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Zilberman said the targets of its strikes were all located within 80 kilometers of Israel’s border and were focused around Damascus and the Syrian Golan Heights.

The Quds Force is a part of the Islamic Republic Revolutionary Guards Corps responsible for extraterritorial operations, and is a key actor in Syria — both against rebels and in Tehran’s efforts to entrench itself along Israel’s border and threaten the Jewish state from there.

AFP contributed to this report.

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23 killed as Israeli strikes in Syria, 16 of them likely Iranian

(THIS ARTICLE IS COURTESY OF THE TIMES OF ISRAEL)

 

23 killed as Israeli strikes in Syria, 16 of them likely Iranian – war monitor

Identities of foreigners killed in attacks not immediately confirmed; Russia denounces Israeli strikes, calling them a ‘wrong move’

An Israeli M109 self-propelled howitzer is stationed near the border with Syria in the Israeli-annexed Golan Heights on November 19, 2019, after Israeli air defenses intercepted four rockets fired from neighboring Syria. (JALAA MAREY / AFP)

An Israeli M109 self-propelled howitzer is stationed near the border with Syria in the Israeli-annexed Golan Heights on November 19, 2019, after Israeli air defenses intercepted four rockets fired from neighboring Syria. (JALAA MAREY / AFP)

At least 23 “fighters” were killed in Israel’s predawn airstrikes in Syria Wednesday, 16 of them likely Iranians, according to a Syrian war monitor.

The Israel Defense Forces launched the strikes against Iranian and Syrian targets around the capital of Damascus and on the Syrian Golan Heights in response to a Tuesday morning rocket attack.

The military said it targeted dozens of sites connected to Iran’s Islamic Revolutionary Guard Corps’ Quds Force, including a facility at the Damascus International Airport, which Israel says was used to coordinate the transport of military hardware from Iran to Syria and on to other countries in the region.

“We struck a building staffed by Iranians at the Damascus airport. We assess that there are Iranians killed and injured,” a Israeli senior defense official said Wednesday, on condition of anonymity.

In this photo released by the Syrian official news agency SANA, a damaged building targeted by Israeli missile strikes is seen in Qudsaya suburb, western the capital Damascus, Syria, Wednesday, Nov. 20, 2019. (SANA via AP)

Israel also targeted a number of Quds Force facilities on Syrian military bases. When Syrian air defenses fired on Israeli jets, the IDF also targeted those batteries, the army said.

A large explosion is seen over the Damascus skyline in footage purportedly taken on the night between Tuesday and Wednesday, November 20, 2019 (video screenshot)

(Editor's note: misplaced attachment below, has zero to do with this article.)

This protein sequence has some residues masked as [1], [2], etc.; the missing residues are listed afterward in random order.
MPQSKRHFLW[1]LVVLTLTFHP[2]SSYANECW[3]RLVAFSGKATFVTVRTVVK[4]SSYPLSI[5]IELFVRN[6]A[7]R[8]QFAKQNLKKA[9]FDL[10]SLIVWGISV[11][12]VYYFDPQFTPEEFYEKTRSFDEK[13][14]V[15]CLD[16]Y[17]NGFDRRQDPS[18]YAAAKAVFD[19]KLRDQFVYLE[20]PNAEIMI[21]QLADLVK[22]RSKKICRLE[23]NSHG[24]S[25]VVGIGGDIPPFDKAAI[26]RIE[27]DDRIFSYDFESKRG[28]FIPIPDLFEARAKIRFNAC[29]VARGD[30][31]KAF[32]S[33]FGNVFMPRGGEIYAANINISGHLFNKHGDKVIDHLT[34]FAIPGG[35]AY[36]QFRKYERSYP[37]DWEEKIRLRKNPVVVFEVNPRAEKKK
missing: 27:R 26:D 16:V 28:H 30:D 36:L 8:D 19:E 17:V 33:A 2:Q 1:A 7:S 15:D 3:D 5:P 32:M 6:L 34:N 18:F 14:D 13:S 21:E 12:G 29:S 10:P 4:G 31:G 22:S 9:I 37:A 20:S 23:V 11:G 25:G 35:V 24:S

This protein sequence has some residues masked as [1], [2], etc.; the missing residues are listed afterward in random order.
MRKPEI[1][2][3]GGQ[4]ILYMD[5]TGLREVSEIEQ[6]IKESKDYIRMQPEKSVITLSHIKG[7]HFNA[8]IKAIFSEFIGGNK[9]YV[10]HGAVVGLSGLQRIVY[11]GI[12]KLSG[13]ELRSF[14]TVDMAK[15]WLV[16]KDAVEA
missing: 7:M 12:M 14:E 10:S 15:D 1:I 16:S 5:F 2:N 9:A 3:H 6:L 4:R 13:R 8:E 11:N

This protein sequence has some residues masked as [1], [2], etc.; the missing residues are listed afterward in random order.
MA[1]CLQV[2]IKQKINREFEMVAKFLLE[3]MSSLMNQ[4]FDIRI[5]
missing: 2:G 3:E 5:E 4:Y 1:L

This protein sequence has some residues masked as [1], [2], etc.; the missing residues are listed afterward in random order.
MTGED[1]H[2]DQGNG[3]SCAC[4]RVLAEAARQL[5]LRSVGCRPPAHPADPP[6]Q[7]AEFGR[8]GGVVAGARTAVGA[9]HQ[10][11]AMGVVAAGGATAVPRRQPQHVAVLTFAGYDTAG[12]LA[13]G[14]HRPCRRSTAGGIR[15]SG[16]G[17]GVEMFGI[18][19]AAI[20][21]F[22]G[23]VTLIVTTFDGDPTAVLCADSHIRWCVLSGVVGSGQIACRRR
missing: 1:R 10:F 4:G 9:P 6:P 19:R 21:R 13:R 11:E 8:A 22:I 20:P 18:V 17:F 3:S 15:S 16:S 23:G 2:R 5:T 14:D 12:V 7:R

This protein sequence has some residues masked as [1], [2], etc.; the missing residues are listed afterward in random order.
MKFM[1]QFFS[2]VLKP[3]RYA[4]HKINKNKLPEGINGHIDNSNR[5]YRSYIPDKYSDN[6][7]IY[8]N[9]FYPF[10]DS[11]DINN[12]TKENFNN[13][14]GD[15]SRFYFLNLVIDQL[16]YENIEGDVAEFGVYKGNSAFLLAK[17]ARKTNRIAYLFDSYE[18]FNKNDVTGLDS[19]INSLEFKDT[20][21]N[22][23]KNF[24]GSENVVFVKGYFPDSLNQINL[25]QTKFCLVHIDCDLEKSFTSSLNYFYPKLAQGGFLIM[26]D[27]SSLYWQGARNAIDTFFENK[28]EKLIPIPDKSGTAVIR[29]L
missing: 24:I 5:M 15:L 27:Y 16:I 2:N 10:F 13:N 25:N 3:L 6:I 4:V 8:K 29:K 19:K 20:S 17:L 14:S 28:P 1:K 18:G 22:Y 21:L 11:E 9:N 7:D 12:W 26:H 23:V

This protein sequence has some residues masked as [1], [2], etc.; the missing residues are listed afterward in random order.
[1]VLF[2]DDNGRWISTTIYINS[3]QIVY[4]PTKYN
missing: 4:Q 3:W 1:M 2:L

Israel has repeatedly warned Syrian dictator Bashar Assad to not intervene during IDF strikes on Iranian targets in his country or else his military will also be targeted, as was the case Wednesday.

According to the Britain-based monitoring group the Syrian Observatory for Human Rights, 23 people were killed in the strike, and 16 of them were foreigners. Though presumed to be Iranian, that could not be immediately confirmed by SOHR.

Four civilians were wounded, the monitor said.

Video footage from Syria appeared to show a Syrian air defense missile crashing to the ground in a heavily populated area shortly after launching, which may account for some of the casualties.

Russia on Wednesday condemned Israel for the strikes. Moscow backs the Assad government and has criticized previous Israeli strikes in the country, especially those that target Syrian military bases in addition to Iranian facilities.

Russian Deputy Foreign Minister Mikhail Bogdanov said the strikes were a “wrong move” that is in “stark contrast” to international law, Interfax reported.

He added that Moscow had reached out to its allies regarding the incident, the report said.

On Wednesday morning, the IDF said it had coordinated its airstrikes with Russia.

Following its reprisal raids, the Israeli military said it was preparing for a potential Iranian retaliation.

“We are preparing for defense and attack, and we will respond to any attempt to retaliate,” IDF Spokesperson Hidai Zilberman told reporters first thing Wednesday morning.

“We are ready for three scenarios: no response, a minor response, and a more significant response,” he said.

Israel has repeatedly said that it will not accept Iranian military entrenchment in Syria and that it will retaliate for any attack on the Jewish state from Syria.

Zilberman said the military targeted both “the host, Syria, and the guest, Iran.”

“Our message to the leaders of Iranian is simple: You are not immune anymore. Wherever you send your octopus arms — we will hack them off,” said newly installed Defense Minister Naftali Bennett.

Prime Minister Benjamin Netanyahu said of the strike: “I have made clear that any who attack us, we will attack them. That is what we did tonight toward military targets of the Iranian Quds Force and Syrian military targets.”

Iranian Revolutionary Guards’ Quds Force commander Maj. Gen. Qassem Soleimani. (YouTube screenshot)

The Quds Force, led by Maj. Gen. Qassem Soleimani, is a part of the Islamic Republic Revolutionary Guards Corps responsible for extraterritorial operations, and is a key actor in Syria — both against rebels and in Tehran’s efforts to entrench itself along Israel’s border and threaten the Jewish state from there.

Early Tuesday morning Israel’s anti-missile defense system intercepted four rockets fired from Syria toward the Golan Heights.